CUSTER TWP. — It all starts, and really ends, with “8 Seconds” for Custer’s Afton Shoup.
Shoup, 12, so loved the movie that, with his family’s blessing, he trained in bullriding and now is looking forward to going to the 2021 International Miniature Bullriding Association World Finals in Reno, Nevada, next month.
Afton Shoup first saw the 1994 movie that features the life of Lane Frost, played by Luke Perry, about three years ago. Since then, he’s seen it “more times than I count,” he said.
The movie focuses on the life story of Frost, one the youngest bullriding champions in the world and a three-time champion. The movie inspired the son of Paul and Susan to learn to get into the sport of bullriding.
At first, Afton had a barrel suspended in the family barn for him to practice his bulldiring. Then, the Shoups allowed Afton to head to White Cloud to the Michigan Youth Teaching Rodeo Association.
Once he got on his first miniature bull, he said it was thrilling and exciting.
“I wasn’t scared, but… I don’t know,” Afton said. “I was watching the bulls that they had. They weren’t the bulls that you’d expect, those big, big, bucking bulls. They were a little smaller. They weren’t too scary.”
The riders for this age group ride miniature bulls, which are bred with smaller legs, Paul Shoup said.
“That’s the miniature side of it. They’ll weight anywhere from a 700-pounder up to probably 1,000, 1,100 pounds. That’s the kind of range of bull. I am going to guess that it will be between 800 and 1,000 pounds for the bulls,” he said. “As they go up (in age), they get a little bigger.”
Paul Shoup said the teaching rodeo is a bit unique because on the Saturdays is the training day with the Sunday being the competition.
“You can practice on any event that they have, and they have the full gamet of the rodeo stuff,” he said. “They work with trainers. There are bullriders that are competitive now. There was one guy who’s riding competitive with the (Professional Bull Riders) in January that’s a trainer. They have all of these people who are still doing or have competed in rodeos.
“They show the kids who to do it, work on their technique and critique them and on Sunday is the rodeo day. It’s a little different than rodeos that you can enter in, but they really focus on teaching and working with the kids.”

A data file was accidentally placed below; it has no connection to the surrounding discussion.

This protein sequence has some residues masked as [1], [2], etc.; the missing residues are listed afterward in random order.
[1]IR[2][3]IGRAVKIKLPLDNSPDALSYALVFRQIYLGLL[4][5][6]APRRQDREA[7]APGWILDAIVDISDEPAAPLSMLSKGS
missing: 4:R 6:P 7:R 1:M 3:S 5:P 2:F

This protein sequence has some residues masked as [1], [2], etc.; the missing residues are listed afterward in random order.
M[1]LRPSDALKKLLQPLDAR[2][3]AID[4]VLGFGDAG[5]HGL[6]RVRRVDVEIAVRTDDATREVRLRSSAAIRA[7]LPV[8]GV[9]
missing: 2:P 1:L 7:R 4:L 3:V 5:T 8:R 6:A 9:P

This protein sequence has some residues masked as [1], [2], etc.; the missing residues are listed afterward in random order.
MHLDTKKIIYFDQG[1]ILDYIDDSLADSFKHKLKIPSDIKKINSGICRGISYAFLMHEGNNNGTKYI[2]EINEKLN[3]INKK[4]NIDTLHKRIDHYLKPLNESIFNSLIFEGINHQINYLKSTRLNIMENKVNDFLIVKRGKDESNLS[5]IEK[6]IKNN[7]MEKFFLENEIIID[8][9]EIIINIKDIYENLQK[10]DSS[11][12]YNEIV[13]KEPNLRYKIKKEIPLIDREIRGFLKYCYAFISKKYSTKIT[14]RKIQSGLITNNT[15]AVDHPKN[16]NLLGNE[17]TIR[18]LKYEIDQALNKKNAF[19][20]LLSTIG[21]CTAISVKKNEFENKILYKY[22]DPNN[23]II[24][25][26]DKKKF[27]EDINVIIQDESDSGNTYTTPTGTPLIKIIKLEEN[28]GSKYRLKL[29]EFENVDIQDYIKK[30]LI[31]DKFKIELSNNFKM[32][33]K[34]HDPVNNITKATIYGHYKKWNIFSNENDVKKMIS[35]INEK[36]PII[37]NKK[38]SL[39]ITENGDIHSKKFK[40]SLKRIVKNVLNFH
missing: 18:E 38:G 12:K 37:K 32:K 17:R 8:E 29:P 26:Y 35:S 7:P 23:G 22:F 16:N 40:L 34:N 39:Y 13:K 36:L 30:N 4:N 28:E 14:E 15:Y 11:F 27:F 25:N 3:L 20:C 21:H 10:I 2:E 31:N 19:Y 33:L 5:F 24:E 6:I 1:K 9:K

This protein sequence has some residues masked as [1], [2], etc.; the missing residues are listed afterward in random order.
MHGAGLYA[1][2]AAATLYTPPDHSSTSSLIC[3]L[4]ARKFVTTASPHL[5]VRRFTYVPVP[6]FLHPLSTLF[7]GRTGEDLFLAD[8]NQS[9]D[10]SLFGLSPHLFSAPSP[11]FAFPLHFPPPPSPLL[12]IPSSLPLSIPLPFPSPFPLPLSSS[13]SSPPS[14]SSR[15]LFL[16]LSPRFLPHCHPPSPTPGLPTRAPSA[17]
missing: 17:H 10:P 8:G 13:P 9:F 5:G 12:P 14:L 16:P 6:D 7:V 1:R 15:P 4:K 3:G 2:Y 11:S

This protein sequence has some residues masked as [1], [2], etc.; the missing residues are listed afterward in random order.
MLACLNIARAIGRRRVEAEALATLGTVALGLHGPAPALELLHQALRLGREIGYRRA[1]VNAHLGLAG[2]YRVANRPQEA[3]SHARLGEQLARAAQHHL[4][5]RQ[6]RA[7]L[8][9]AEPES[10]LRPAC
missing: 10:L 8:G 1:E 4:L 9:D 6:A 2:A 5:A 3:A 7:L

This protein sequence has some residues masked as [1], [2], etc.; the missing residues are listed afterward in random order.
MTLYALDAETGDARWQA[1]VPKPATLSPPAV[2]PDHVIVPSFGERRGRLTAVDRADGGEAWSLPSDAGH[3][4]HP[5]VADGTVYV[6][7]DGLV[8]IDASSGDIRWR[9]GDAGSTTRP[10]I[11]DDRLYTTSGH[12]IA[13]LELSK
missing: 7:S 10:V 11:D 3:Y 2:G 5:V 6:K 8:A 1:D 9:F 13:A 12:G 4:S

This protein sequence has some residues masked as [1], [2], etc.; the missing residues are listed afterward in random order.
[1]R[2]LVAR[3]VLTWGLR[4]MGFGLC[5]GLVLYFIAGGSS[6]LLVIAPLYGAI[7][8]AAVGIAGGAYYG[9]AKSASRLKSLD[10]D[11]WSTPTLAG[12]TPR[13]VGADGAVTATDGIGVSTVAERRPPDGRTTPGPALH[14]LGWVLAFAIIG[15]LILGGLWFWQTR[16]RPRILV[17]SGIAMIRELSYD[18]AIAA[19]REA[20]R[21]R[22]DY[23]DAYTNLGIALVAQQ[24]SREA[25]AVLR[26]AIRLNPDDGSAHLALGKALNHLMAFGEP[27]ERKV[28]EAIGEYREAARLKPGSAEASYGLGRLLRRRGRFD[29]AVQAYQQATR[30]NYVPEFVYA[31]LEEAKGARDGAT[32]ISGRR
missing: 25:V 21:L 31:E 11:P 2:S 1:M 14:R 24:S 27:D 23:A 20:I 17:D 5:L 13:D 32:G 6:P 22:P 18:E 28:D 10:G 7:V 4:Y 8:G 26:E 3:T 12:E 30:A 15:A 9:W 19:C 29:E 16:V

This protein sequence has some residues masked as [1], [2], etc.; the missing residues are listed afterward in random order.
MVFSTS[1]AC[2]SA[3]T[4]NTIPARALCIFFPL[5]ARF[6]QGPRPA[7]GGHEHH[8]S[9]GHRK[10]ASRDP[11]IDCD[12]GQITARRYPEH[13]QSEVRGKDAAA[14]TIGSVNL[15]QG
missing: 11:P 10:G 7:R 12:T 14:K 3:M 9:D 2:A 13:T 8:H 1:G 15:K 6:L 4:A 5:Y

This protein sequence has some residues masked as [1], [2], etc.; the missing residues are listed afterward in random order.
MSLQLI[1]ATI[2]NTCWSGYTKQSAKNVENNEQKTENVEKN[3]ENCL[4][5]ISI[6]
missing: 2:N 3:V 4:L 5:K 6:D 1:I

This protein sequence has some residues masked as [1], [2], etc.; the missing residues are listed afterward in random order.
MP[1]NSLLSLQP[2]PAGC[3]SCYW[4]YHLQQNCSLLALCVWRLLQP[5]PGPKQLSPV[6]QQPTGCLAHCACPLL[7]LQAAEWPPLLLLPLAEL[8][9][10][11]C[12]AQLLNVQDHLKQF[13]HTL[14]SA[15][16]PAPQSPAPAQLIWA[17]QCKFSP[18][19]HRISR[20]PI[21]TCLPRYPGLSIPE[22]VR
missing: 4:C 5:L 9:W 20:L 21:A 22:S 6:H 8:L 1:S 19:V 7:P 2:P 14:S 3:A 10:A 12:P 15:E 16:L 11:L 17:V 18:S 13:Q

Afton said he went to the training rodeo three times over the course of the year because they got a late start. His last ride was a little more than two weeks ago with this weekend coming the awards ceremony for the season.
“With his rides, and his points, that’s what qualified him out of there to the worlds,” Paul said.
The IMBA World Finals took three competitors from White Cloud, and Afton is one of them. Where exactly he finished in the season at White Cloud, though, will be announced this weekend. Afton had 20 kids total in his age group, which is goes by birth years.
Reaching for Reno, though, was not anything Afton knew about when he got started.
“I knew you rode and you got awards and you keep doing that,” he said. “I didn’t know you could get into the worlds like that.”
Paul said the family learned about qualifying for the world competition in mid-October, and it came as a surprise.
“Quite honestly, we scrolled down the list of the names who were riding, and then Afton,” he said.
Afton was surprised he qualified. The family talked about the journey, and they decided to go for it. Paul said it is five nights of competition, and it starts up on Nov. 9 in Nevada. Competitors from around the world go to the event.
“They took 65 for his age bracket. They have multiple age brackets. They go 6 to 8, 9 to 11, 12 and 13s, 14, 16, 17, 19s. His age bracket, they took 65,” Paul said. “I looked up and following some things. There’s riders that come from Canada, Brazil, Australia to ride there. It’s got international.”
Afton continues to practice on the barrel that was hung up in the barn. Sometimes his brother Abe and sometimes his dad is the one to really put the barrel into motion.
Afton is a seventh grader at Mason County Eastern, and he could eventually be a part of a high school program, similar to riders the Shoups encountered in White Cloud.
“I’ll probably keep bullriding as I get older,” Afton said.
He very well could take part in what are called “kicker rodeos,” including the rodeo that the Western Michigan Fair has hosted in its past.
“Probably, soon. Maybe not next year,” he said.